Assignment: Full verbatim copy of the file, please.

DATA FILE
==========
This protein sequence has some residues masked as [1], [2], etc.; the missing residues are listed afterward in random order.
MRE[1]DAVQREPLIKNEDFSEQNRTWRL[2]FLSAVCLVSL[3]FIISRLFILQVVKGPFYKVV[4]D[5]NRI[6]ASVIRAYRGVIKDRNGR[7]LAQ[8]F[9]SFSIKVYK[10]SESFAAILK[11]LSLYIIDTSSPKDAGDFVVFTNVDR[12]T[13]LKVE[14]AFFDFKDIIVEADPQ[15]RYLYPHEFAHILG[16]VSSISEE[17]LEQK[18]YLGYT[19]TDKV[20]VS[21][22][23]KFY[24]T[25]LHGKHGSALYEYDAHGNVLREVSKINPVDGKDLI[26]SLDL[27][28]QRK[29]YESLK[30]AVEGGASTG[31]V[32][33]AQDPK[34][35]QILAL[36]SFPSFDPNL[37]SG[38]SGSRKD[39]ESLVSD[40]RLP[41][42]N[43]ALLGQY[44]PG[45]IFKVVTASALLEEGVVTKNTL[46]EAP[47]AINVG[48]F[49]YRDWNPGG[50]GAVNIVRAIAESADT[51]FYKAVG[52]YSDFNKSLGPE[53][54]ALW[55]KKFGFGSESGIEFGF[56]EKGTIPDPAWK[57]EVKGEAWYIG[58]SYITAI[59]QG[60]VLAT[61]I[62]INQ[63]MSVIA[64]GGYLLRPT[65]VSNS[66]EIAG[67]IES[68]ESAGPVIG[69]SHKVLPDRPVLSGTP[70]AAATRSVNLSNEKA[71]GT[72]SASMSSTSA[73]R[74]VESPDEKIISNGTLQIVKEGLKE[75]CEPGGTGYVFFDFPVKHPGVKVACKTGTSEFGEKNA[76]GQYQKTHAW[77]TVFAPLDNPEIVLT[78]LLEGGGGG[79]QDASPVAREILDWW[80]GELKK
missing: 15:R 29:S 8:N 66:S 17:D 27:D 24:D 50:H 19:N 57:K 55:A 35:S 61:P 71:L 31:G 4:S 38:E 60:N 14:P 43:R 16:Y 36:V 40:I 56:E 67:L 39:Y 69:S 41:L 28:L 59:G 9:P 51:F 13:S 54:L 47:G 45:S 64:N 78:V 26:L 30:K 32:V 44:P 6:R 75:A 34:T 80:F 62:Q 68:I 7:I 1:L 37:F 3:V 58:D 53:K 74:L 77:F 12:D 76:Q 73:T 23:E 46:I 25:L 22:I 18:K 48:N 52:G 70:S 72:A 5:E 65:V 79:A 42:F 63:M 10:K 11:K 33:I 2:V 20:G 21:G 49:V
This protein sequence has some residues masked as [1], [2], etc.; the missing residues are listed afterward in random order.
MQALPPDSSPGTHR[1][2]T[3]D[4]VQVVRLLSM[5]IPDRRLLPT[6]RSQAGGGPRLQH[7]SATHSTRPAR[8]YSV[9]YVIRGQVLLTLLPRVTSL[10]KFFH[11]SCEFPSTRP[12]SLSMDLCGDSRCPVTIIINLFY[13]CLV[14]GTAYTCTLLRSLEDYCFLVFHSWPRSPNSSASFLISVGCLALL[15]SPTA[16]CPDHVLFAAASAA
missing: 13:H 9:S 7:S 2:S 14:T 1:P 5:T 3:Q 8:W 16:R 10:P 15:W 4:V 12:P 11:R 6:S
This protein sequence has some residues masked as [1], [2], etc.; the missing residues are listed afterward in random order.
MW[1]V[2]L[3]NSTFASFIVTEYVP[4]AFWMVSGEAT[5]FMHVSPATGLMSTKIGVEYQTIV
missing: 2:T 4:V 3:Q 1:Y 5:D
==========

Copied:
This protein sequence has some residues masked as [1], [2], etc.; the missing residues are listed afterward in random order.
MRE[1]DAVQREPLIKNEDFSEQNRTWRL[2]FLSAVCLVSL[3]FIISRLFILQVVKGPFYKVV[4]D[5]NRI[6]ASVIRAYRGVIKDRNGR[7]LAQ[8]F[9]SFSIKVYK[10]SESFAAILK[11]LSLYIIDTSSPKDAGDFVVFTNVDR[12]T[13]LKVE[14]AFFDFKDIIVEADPQ[15]RYLYPHEFAHILG[16]VSSISEE[17]LEQK[18]YLGYT[19]TDKV[20]VS[21][22][23]KFY[24]T[25]LHGKHGSALYEYDAHGNVLREVSKINPVDGKDLI[26]SLDL[27][28]QRK[29]YESLK[30]AVEGGASTG[31]V[32][33]AQDPK[34][35]QILAL[36]SFPSFDPNL[37]SG[38]SGSRKD[39]ESLVSD[40]RLP[41][42]N[43]ALLGQY[44]PG[45]IFKVVTASALLEEGVVTKNTL[46]EAP[47]AINVG[48]F[49]YRDWNPGG[50]GAVNIVRAIAESADT[51]FYKAVG[52]YSDFNKSLGPE[53][54]ALW[55]KKFGFGSESGIEFGF[56]EKGTIPDPAWK[57]EVKGEAWYIG[58]SYITAI[59]QG[60]VLAT[61]I[62]INQ[63]MSVIA[64]GGYLLRPT[65]VSNS[66]EIAG[67]IES[68]ESAGPVIG[69]SHKVLPDRPVLSGTP[70]AAATRSVNLSNEKA[71]GT[72]SASMSSTSA[73]R[74]VESPDEKIISNGTLQIVKEGLKE[75]CEPGGTGYVFFDFPVKHPGVKVACKTGTSEFGEKNA[76]GQYQKTHAW[77]TVFAPLDNPEIVLT[78]LLEGGGGG[79]QDASPVAREILDWW[80]GELKK
missing: 15:R 29:S 8:N 66:S 17:D 27:D 24:D 50:H 19:N 57:K 55:A 35:S 61:P 71:L 31:G 4:S 38:E 60:N 14:P 43:R 16:Y 36:V 40:I 56:E 67:L 39:Y 69:S 41:L 28:L 59:G 9:P 51:F 13:S 54:L 47:G 45:S 64:N 78:V 26:L 30:K 32:V 44:P 6:R 75:A 34:T 80:F 62:Q 68:I 7:I 1:L 37:F 3:V 58:D 53:K 74:L 77:F 12:D 76:Q 73:T 23:E 46:I 25:L 22:I 18:K 48:N 52:G 70:S 72:A 5:E 65:V 79:A 42:F 63:M 10:K 11:K 33:I 2:V 20:G 21:G 49:V
This protein sequence has some residues masked as [1], [2], etc.; the missing residues are listed afterward in random order.
MQALPPDSSPGTHR[1][2]T[3]D[4]VQVVRLLSM[5]IPDRRLLPT[6]RSQAGGGPRLQH[7]SATHSTRPAR[8]YSV[9]YVIRGQVLLTLLPRVTSL[10]KFFH[11]SCEFPSTRP[12]SLSMDLCGDSRCPVTIIINLFY[13]CLV[14]GTAYTCTLLRSLEDYCFLVFHSWPRSPNSSASFLISVGCLALL[15]SPTA[16]CPDHVLFAAASAA
missing: 13:H 9:S 7:S 2:S 14:T 1:P 5:T 3:Q 8:W 16:R 10:P 15:W 4:V 12:P 11:R 6:S
This protein sequence has some residues masked as [1], [2], etc.; the missing residues are listed afterward in random order.
MW[1]V[2]L[3]NSTFASFIVTEYVP[4]AFWMVSGEAT[5]FMHVSPATGLMSTKIGVEYQTIV
missing: 2:T 4:V 3:Q 1:Y 5:D